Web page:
Regret: a feeling of sadness, repentance, or disappointment over something that has happened or that has been done, especially a lost or missed opportunity. With this definition, Ken opens the show and wonders whether it is rational to miss the past: we cannot change it, so why waste time feeling sad and disappointed about it? John suggests that we can own the consequences of our past and do something about them. So while we can’t change what we did, confirms Ken, we would if you could: a conditional intent is involved. But a paradox arises here: if your aunt is very sick, you don’t visit her, and she dies, would you regret not visiting and change the past if you could? John affirms. Ken continues: do you regret the birth of your son, and would you change the past if you could? John denies. Ken shows, then, that we both would and would not change the past if we could. John denies the clarity of Ken’s principle: if we regret or affirm something, does that mean we regret or affirm all of the thing’s consequences? Ken says yes and remains puzzled by the phenomenon of regret.
John and Ken welcome guest Jay Wallace, Judy Chandler Webb Distinguished Chair for Innovative Teaching and Research at the Department of Philosophy, UC Berkeley and author of The View From Here: On Affirmation, Attachment, and the Limits of Regret. Jay first explains that he has noticed that there is a diversity of attitudes toward regret. Some people are not tormented by things that they’ve done in the past and others are constantly second guessing their histories. Neither of these attitudes seems appropriate; they are both problematic. One attitude is superficial, the other is of someone who never progresses in life. This raises a philosophical question of what regret might be and whether there are times when it is appropriate to feel it. So, John asks, why should we feel regret over something that is done? Self-correction is a way to justify regret, explains Jay. Regret is connected with a more profound human phenomenon that contributes greatly to the value of our lives: attachment. Being attached to others makes you vulnerable to regret.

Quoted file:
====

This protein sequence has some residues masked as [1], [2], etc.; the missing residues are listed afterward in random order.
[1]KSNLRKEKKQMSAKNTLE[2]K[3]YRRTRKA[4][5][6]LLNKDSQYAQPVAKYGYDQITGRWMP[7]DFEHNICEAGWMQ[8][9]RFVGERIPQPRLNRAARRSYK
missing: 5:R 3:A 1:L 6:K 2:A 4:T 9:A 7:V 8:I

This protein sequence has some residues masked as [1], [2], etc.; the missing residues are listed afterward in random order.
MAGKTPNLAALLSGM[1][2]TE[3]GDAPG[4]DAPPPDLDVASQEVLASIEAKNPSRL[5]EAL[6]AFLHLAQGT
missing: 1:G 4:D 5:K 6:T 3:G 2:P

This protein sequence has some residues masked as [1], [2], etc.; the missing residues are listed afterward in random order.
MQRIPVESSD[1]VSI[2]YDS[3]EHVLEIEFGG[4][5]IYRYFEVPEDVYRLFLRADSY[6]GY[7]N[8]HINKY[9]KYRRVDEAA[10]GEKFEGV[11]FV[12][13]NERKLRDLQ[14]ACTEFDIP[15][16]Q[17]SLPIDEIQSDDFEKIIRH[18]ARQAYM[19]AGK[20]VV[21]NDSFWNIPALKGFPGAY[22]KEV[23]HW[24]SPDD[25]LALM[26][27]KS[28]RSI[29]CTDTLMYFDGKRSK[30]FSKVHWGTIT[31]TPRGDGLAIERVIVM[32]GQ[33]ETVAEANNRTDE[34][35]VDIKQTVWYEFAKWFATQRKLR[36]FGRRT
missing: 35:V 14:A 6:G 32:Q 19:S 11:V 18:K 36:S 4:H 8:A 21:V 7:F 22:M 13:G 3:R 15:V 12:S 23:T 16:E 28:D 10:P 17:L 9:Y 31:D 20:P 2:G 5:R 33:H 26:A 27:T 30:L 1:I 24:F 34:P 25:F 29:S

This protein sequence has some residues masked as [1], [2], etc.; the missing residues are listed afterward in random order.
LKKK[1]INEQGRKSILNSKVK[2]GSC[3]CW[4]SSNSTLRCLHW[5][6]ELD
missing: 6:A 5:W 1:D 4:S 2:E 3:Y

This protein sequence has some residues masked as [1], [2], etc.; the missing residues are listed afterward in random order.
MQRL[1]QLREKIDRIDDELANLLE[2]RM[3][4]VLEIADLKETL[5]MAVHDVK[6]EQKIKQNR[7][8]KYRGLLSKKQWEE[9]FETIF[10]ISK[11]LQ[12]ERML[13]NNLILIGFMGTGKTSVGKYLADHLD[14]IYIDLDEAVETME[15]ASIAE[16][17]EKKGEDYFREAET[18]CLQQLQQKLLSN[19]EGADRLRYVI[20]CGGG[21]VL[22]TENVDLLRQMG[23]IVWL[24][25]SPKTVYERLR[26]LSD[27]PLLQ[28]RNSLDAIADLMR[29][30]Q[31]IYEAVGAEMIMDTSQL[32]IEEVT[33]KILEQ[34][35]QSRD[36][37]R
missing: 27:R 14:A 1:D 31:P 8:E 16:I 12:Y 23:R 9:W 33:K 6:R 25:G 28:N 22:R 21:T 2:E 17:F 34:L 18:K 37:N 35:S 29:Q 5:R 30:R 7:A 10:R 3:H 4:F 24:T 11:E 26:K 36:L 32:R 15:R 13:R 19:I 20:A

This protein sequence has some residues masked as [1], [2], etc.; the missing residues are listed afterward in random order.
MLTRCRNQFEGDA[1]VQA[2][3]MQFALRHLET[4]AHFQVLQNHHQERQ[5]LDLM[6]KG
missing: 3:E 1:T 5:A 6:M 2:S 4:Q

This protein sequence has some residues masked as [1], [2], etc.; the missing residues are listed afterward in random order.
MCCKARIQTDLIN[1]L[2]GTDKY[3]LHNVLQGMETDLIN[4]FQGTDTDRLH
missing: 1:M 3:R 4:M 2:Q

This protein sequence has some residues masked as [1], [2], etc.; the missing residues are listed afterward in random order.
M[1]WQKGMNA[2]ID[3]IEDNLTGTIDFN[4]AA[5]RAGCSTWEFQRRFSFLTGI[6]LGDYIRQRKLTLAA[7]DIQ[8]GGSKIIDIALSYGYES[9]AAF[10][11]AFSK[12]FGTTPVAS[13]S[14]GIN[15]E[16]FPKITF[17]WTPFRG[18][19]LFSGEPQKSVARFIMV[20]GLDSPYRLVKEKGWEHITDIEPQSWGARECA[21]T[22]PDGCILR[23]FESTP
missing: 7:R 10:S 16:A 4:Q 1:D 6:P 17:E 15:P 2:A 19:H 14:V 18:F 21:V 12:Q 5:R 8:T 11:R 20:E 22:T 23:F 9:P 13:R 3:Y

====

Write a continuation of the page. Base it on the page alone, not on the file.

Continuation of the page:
Ken asks: does it make sense to regret something that you’ve done badly but which later led to good results? Jay says that there is a marked distinction between the bad feeling of regret and the intention, and he sees a paradox within the latter element: you opt to not want to have done what you did in the past but at the same time it brought the good consequences to you and led you to your present life. If you are in that situation, Jay claims, you can’t really regret the mistake that gave rise to a good result, to valuable things in your present life. John says if you will the end you have to will the means. He thinks it is an illusion that if you regret the event, you must regret the consequences. But what about the other side, asks Ken? Suppose you affirm the consequences: if you affirm the end point, must you not also affirm what brought you there? John answers is no, you regret a particular event, not multiple events put together.
John, Ken, and Jay welcome questions from the audience. Ken starts off by asking Jay what regret means to him. There are different kinds of regret, explains Jay. People ask in plural: do you have any regrets? And this kind of regret being asked about is superficial. You can have regrets without conditional intention, but there is an unconditional regret that does involve a determination of the will, something more like a conditional intention. If you could do it over again you would do otherwise. Among the topics further discussed are concerns about the interplay between guilt and regret and whether guilt is always a precursor to regret, the question of whether there is such a thing as collective regret (i.e. climate change), and if there is, is it important, and whether, when no action can be taken for a past mistake, this is a sort of punishment.
Roving Philosophical Report (Seek to 7:15): Shuka Kalantari explores childhood regret as an important tool for development. Memories of regret seem to linger forever and sink us into darkness, so is it better to live by the motto “No Regrets?” She speaks with Emer O’Connor, a Psychologist at Queen’s University in Belfast, who disagrees with this motto, as regret help us to change our decision making behavior. A balance is needed where we can learn about our mistakes and then move on.
60-Second Philosopher (Seek to 46:47): Ian Shoales speeds through his regrets of things undone - regret is a weird thing, as is the word “regrettable,” as is…regret in superheroes? Is there such a thing?